Pity the poor novelist whom commercial pressures trap within a series, doomed with each volume to diminish the stock of options for the next one. It’s even harder when the series is not yours to begin with.
Jill Paton Walsh has now written her fourth instalment of the Lord Peter Wimsey and Harriet Vane detective novels, created by Dorothy L. Sayers. The Late Scholar (Hodder & Stoughton, £19.99, Spectator Bookshop, £15.39) is set mainly in Oxford, the location of Sayers’ own Gaudy Night. Wimsey is asked to adjudicate a bitter dispute among the fellowship of St Severin’s College, of which he is the Visitor. The Warden has vanished. The fellows have been plagued by a series of accidents and fatalities, which are oddly similar to those in Harriet’s detective novels. Can this have something to do with the controversial proposal to sell a college treasure, an edition of Boethius that may have belonged to Alfred the Great?
‘This is Oxford,’ remarks a percipient scout. ‘You never know who will get up to what.’ Paton Walsh handles the traditional detective element of the story with skill and good humour. The charm of the novel, however, lies in her portrayal of Peter and Harriet as an aging married couple.
The novel also carries the series forward into the 1950s: the war and the years of austerity have had their effect on the Wimseys, and they are learning to cope with a new world. Rather than attempt a pallid imitation, Paton Walsh has reinvented Sayers’s series and put her own stamp on it. It is difficult to see how it could have been done better.
John Lawton plundered the lyrics of Leonard Cohen for the title of his latest historical spy thriller, Then We Take Berlin (Grove Press, £17.99, Spectator Bookshop, £15.99), trailed as the first of a series. The fictional present is 1963. The central character is a Cockney burglar, John Holderness, whom the women in his life call ‘Wilderness’. A former black market associate wants him to smuggle a woman from East Berlin to the West at the same time as JFK’s visit to the city.
In practice, much of the narrative has little to do with 1963. Lawton takes us on a tour of the back story — including Wilderness’s wartime apprenticeship as a burglar with his villainous grandfather; his undistinguished RAF career that leads, via Cambridge, to a posting with MI6 to Germany; and his time in Berlin, where the black market allows his talents to flourish.
Lawton builds a wonderfully convincing picture of the world in which Wilderness moves, writing with remarkable authority on subjects ranging from safe-cracking to the bureaucratic processing of displaced people and the horrors of postwar Germany. The story ends abruptly — perhaps this is intentional but it comes as a disappointment. Still, the impact of the novel as a whole is impressive and, as usual with Lawton’s books, it’s rather more than the sum of its parts.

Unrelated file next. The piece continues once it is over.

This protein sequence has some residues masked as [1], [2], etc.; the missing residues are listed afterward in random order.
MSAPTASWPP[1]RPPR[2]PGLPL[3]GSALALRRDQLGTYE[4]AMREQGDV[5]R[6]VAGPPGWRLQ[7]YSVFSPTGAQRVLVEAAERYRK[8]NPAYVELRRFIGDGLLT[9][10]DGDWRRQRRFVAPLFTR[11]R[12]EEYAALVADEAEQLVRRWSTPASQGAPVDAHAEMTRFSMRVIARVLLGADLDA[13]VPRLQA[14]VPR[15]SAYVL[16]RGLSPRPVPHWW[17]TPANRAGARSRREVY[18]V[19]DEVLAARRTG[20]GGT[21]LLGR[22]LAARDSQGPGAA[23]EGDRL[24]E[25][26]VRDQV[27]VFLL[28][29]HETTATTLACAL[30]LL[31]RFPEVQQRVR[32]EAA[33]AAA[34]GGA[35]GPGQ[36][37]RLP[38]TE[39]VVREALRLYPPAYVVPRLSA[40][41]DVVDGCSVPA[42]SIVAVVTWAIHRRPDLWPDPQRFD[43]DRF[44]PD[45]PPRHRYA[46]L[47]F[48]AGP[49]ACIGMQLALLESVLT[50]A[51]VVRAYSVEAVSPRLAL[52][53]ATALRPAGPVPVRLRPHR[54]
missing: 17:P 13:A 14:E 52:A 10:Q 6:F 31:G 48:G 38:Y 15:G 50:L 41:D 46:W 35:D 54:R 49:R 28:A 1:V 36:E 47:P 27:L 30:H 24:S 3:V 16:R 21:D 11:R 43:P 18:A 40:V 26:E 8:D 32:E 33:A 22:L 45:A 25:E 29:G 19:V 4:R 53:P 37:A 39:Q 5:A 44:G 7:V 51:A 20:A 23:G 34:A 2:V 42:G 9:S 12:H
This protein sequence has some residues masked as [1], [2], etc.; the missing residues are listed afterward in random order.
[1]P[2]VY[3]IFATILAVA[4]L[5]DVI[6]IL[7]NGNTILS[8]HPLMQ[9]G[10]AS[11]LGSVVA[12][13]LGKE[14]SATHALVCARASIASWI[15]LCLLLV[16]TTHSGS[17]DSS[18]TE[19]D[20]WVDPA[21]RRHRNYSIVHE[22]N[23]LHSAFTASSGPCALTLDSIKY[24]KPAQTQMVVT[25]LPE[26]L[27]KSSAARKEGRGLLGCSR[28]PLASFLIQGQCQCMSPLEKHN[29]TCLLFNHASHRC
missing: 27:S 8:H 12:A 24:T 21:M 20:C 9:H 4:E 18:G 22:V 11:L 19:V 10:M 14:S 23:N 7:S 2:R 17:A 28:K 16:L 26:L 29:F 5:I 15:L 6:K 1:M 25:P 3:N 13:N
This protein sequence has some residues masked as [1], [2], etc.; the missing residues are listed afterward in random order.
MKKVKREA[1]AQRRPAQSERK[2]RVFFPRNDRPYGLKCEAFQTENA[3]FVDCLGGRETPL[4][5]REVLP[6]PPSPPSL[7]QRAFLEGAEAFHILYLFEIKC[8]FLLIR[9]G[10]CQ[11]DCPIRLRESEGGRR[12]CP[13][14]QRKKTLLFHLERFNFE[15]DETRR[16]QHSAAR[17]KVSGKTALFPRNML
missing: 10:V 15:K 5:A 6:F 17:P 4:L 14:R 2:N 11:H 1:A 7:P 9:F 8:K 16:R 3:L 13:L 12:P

The Double (Orion, £18.99, Spectator Bookshop, £14.99) is George Pelecanos’s 19th novel and the second title in what may be a new series about Spero Lucas, a traumatised ex-marine who now works as private investigator in Washington DC. The plot is made up of several strands, of which the main one concerns Lucas’s commission to retrieve a painting, the eponymous Double, stolen from a vulnerable woman by her former boyfriend. The Double refers not just to the painting but to Lucas and the ex-boyfriend, a man for whom the humiliation of women is perhaps more important than what he can steal from them. The duel between them reveals uncomfortable similarities.
Pelecanos is not an author to shrink away from sex and violence, and both are on offer here. This is not perhaps his strongest novel — there’s an Identikit quality to both the characterisation and plot. But there’s also an interesting hint of moral ambiguity and a portrayal of a side of Washington that tourists don’t usually see. Pelecanos wrote some episodes of the TV drama The Wire, and his crime novels show a similar concern with the ever-changing jungle of urban America.
Private investigators do not necessarily require mean streets to flourish, as Alexander McCall Smith has shown with his novels featuring Botswana’s favourite lady detective. Mma Ramotswe faces two tricky situations in The Minor Adjustment Beauty Salon (Little, Brown, £16.99, Spectator Bookshop, £13.99), the 14th in the series. She is hired by a lawyer to investigate whether the beneficiary of a will is in fact an impostor. There’s also the tricky question of who is behind an attempt to destroy the reputation of the beauty salon. To make matters worse, the agency’s valued associate detective, Mma Makutsi, takes maternity leave.
Hardcore devotees of noir crime fiction will not find much here, nor will those who like a puzzle. But if you want to relax with a compassionate and gently witty private investigator at your side, then Mma Ramotswe will not disappoint.
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